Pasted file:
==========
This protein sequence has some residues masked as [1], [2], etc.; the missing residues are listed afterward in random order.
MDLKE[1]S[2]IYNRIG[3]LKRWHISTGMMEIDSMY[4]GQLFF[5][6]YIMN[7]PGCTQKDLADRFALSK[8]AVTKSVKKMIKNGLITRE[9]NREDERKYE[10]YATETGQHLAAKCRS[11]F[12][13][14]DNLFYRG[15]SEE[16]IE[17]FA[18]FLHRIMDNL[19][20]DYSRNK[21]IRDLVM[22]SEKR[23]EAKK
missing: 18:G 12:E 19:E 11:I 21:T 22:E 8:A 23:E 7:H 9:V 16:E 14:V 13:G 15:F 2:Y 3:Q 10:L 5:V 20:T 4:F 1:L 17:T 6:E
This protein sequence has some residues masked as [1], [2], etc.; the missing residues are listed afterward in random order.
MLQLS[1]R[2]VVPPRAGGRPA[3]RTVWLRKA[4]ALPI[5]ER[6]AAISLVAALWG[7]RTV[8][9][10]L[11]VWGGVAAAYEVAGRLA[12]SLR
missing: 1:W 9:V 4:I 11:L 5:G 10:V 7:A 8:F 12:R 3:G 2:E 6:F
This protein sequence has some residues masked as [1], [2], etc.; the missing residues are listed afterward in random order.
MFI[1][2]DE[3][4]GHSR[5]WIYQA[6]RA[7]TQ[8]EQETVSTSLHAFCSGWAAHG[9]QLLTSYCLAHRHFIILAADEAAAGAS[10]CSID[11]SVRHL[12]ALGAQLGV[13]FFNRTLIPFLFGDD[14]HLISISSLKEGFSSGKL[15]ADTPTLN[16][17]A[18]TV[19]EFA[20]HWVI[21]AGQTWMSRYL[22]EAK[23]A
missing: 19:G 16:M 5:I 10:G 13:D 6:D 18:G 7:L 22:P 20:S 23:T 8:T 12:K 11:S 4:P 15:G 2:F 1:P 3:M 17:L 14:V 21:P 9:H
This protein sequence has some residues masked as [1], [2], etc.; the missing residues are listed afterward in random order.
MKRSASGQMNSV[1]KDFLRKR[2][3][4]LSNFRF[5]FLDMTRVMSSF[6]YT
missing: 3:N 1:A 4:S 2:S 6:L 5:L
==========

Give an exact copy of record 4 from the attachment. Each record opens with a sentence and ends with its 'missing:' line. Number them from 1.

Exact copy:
This protein sequence has some residues masked as [1], [2], etc.; the missing residues are listed afterward in random order.
MKRSASGQMNSV[1]KDFLRKR[2][3][4]LSNFRF[5]FLDMTRVMSSF[6]YT
missing: 3:N 1:A 4:S 2:S 6:L 5:L